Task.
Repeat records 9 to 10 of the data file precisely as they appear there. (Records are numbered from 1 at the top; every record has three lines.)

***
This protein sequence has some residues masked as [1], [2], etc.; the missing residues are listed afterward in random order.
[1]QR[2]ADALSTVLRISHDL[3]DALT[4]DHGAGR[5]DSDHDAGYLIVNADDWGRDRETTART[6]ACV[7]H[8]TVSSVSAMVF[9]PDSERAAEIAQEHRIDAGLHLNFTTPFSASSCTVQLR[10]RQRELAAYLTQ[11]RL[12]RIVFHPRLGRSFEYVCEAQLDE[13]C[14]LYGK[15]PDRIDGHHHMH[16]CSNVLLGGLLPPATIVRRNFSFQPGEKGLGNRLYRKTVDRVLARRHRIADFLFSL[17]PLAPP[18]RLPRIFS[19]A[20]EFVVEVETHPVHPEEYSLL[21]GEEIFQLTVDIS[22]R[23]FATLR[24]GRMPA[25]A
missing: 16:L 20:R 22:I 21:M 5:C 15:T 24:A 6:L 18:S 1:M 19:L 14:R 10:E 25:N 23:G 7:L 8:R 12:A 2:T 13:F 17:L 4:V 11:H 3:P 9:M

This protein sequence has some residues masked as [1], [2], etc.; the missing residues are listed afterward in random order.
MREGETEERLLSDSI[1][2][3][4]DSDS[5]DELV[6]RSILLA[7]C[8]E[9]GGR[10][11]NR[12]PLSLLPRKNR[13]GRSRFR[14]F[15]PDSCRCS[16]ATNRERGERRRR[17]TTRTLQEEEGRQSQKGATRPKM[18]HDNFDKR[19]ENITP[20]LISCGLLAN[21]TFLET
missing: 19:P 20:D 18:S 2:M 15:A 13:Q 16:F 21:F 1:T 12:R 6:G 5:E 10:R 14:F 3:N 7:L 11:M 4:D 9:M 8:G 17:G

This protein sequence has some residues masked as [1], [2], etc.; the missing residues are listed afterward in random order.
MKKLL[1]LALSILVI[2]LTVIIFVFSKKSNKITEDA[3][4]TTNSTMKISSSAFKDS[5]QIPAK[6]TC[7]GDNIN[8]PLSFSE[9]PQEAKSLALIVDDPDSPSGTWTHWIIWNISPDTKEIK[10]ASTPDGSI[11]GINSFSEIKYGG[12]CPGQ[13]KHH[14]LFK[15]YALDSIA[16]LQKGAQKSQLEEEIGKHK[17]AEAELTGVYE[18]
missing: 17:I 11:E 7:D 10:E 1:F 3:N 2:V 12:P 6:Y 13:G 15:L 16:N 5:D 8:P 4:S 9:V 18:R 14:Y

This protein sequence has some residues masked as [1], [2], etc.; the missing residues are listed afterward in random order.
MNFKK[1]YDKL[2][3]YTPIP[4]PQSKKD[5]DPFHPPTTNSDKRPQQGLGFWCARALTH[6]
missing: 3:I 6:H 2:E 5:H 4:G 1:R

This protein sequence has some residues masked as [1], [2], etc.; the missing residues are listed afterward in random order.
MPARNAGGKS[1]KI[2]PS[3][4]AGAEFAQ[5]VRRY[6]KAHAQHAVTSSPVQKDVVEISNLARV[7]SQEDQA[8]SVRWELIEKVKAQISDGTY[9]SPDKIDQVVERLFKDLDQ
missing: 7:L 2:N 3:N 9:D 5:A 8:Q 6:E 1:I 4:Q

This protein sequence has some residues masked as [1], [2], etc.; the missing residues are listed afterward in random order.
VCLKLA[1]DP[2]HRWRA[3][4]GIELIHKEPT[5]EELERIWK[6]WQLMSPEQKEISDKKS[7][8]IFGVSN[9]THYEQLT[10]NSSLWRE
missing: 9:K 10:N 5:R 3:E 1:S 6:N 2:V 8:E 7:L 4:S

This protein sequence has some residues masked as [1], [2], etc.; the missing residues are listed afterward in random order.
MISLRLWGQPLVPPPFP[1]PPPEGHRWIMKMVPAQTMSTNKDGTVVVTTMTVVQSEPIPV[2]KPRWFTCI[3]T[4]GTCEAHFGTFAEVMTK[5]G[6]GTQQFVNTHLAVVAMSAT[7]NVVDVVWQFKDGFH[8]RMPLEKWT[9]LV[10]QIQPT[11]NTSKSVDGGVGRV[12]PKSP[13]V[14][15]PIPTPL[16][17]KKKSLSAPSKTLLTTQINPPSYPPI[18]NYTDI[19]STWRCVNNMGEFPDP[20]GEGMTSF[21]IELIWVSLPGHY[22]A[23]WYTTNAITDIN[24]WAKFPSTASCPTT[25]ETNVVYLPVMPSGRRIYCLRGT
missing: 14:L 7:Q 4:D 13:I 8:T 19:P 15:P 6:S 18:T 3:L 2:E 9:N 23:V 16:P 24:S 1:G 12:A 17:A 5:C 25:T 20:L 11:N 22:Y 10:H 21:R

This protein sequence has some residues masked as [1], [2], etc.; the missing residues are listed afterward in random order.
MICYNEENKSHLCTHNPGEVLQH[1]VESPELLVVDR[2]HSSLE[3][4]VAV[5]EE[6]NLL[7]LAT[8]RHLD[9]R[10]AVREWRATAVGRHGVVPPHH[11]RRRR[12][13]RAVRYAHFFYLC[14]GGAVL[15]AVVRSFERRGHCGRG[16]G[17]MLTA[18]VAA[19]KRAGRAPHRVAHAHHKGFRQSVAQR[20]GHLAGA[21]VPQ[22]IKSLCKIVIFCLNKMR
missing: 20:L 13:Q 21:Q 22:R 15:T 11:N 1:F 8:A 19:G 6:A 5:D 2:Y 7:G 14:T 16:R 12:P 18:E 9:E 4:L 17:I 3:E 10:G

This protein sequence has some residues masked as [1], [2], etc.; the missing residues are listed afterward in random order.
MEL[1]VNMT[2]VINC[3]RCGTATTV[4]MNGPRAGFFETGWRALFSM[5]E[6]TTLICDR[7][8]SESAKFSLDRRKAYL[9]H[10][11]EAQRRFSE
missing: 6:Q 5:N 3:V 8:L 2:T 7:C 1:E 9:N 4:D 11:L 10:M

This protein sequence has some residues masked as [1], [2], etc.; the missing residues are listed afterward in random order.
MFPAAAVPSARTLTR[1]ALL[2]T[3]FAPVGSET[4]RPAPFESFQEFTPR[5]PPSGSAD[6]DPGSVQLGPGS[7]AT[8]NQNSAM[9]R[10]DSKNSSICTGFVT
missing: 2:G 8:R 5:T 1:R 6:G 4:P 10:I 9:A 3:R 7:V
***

This protein sequence has some residues masked as [1], [2], etc.; the missing residues are listed afterward in random order.
MEL[1]VNMT[2]VINC[3]RCGTATTV[4]MNGPRAGFFETGWRALFSM[5]E[6]TTLICDR[7][8]SESAKFSLDRRKAYL[9]H[10][11]EAQRRFSE
missing: 6:Q 5:N 3:V 8:L 2:T 7:C 1:E 9:N 4:D 11:L 10:M

This protein sequence has some residues masked as [1], [2], etc.; the missing residues are listed afterward in random order.
MFPAAAVPSARTLTR[1]ALL[2]T[3]FAPVGSET[4]RPAPFESFQEFTPR[5]PPSGSAD[6]DPGSVQLGPGS[7]AT[8]NQNSAM[9]R[10]DSKNSSICTGFVT
missing: 2:G 8:R 5:T 1:R 6:G 4:P 10:I 9:A 3:R 7:V